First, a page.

somegirlsalbumcoverrr.jpg 45. The Rolling Stones, Some Girls (1978)
The Stones’ decision to make a New York City record in the late 1970s should have gone drastically wrong. Instead, the veteran rock stars, who most thought were on the final legs of their victory lap (one they appear to still be on), turned in a glorious mishmash of punk, disco, blues and country that silenced their detractors and woke up former fans. From the groove-heavy “Miss You” to the campy country of “Far Away Eyes” and Keith’s rollicking “Before They Make Me Run,” Some Girls is a dirty, sexy mess, much like the city that was its muse. —Charlie Duerr


loadedjaasfdddd.jpg 44. The Velvet Underground, Loaded (1970)
Loaded was the final album recorded with Lou Reed, and the band’s clearest attempt at making radio-friendly music. In the time after it came out, Reed distanced himself from the final product, but the trifecta of “Who Loves the Sun,” “Sweet Jane” and “Rock & Roll” is among the best three-song openings on any rock and roll record. It’s as good a soundtrack for the first few minutes of a summer day as there is, and guaranteed by doctors to erase a hangover instantly.*
*Maybe. —Jeff Gonick


tomwaitssmallchange.png 43. Tom Waits, Small Change (1976)
Tom Waits’ third studio album, Small Change, had everybody wondering, “Does Tom Waits need a hug?” Waits had become a little too comfortable with life on the road and admitted later on that he had been drinking too much. The jazz influence present in his previous albums did not waiver with this album, but the lyrics became much more dark and depressing. “The Piano Has Been Drinking (Not Me)” is a disheartening, speech-slurred bar tune describing what seems to be wrong with the world but blaming it all on everything that isn’t the cause of the problem. Nothing seems to be going right for Waits in this album. If Waits’ first albums were the upbeat side of jazz, Small Change proved that he understood that it can also express heartbreak and pain. —Clint Alwahab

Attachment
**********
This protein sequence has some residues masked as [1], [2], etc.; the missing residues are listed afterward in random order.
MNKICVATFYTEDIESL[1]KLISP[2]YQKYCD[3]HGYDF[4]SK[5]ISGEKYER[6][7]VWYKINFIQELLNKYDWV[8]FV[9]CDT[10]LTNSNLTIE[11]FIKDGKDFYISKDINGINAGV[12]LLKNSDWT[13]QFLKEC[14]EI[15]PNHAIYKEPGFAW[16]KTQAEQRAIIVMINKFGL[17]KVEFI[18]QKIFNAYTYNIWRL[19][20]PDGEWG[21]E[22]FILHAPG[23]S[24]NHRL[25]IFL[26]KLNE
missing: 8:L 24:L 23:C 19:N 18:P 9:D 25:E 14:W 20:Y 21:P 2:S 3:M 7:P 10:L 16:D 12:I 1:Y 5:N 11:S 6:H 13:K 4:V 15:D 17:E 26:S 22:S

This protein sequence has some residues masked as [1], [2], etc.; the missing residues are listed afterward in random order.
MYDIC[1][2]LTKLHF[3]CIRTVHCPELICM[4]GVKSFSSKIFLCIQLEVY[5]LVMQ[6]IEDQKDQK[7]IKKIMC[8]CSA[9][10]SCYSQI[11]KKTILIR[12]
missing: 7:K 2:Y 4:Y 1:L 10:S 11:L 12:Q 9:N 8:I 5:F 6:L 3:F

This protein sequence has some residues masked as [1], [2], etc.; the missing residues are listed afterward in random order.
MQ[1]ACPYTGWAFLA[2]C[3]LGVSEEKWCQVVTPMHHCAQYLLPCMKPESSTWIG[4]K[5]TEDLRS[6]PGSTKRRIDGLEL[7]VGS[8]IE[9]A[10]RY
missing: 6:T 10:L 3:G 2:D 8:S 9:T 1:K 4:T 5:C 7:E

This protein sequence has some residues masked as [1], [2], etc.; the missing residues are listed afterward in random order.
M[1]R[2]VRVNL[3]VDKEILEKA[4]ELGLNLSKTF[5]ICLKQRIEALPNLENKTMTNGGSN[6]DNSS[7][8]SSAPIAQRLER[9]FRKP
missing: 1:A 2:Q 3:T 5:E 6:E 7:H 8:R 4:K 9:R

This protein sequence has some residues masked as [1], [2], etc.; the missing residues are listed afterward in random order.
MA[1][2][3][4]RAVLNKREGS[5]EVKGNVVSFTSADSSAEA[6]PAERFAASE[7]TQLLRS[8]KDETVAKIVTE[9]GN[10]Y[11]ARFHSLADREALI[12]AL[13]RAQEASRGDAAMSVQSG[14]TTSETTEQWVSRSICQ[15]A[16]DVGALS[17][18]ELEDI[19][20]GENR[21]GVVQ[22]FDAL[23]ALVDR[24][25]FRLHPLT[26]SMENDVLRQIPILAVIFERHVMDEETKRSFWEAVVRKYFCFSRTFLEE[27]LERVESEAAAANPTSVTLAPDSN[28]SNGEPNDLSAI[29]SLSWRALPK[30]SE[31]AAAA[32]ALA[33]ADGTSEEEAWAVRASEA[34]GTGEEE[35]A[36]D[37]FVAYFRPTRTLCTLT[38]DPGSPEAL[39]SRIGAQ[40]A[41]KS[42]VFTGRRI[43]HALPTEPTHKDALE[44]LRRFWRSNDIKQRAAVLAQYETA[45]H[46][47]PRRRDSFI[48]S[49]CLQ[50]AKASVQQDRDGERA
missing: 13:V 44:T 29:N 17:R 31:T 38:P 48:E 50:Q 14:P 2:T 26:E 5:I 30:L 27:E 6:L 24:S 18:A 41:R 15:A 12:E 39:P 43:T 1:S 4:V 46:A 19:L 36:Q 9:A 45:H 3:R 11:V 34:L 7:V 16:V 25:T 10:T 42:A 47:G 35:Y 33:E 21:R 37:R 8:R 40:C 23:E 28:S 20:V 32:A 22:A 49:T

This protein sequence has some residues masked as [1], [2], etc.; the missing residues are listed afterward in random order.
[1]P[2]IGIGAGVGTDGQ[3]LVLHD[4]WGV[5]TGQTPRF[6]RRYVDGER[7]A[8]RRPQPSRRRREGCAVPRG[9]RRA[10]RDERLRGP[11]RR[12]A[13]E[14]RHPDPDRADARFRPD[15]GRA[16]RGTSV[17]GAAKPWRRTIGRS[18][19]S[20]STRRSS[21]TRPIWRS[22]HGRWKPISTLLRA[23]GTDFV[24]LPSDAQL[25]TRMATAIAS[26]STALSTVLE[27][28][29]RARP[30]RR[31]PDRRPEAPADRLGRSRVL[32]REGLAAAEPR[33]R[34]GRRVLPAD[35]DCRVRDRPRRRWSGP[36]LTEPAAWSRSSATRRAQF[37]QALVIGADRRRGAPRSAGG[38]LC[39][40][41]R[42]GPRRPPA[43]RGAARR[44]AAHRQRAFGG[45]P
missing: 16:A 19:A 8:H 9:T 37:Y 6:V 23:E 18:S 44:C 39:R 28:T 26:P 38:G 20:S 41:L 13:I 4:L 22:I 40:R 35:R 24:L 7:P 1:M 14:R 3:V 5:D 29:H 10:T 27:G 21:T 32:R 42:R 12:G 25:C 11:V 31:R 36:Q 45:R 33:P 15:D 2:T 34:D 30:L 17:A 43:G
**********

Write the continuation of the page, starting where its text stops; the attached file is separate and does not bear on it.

madman.jpg 42. Elton John, Madman Across the Water (1971)
A year after Madman Across The Water was released, Elton John made Honky Château, which is considered one of his greatest works, has a stronger foothold in the canon, was better loved by critics and is ultimately probably the better album. “Honky Cat,” “I Think I’m Going To Kill Myself” and “Rocket Man” are classics, indeed, but there’s something special about Madman. It’s a wonderful display of the partnership between Elton John and songwriter Bernie Taupin—Taupin’s ability to tell a compelling story and John using his keys, his voice and his presence to make you care about the characters. There’s the weirdness and sadness of “Levon”—a song full of quirky names and scenarios but a feeling of longing and familial dysfunction all too common, backed with that punch of a chorus. There’s “Tiny Dancer,” which was and will always be great regardless of what sentimental movie scenes soundtrack it, and the powerhouse title track, of course. And even the deep cuts have their moments, most notably the mournful, mandolin-tinged “Holiday Inn.” —Lindsay Eanet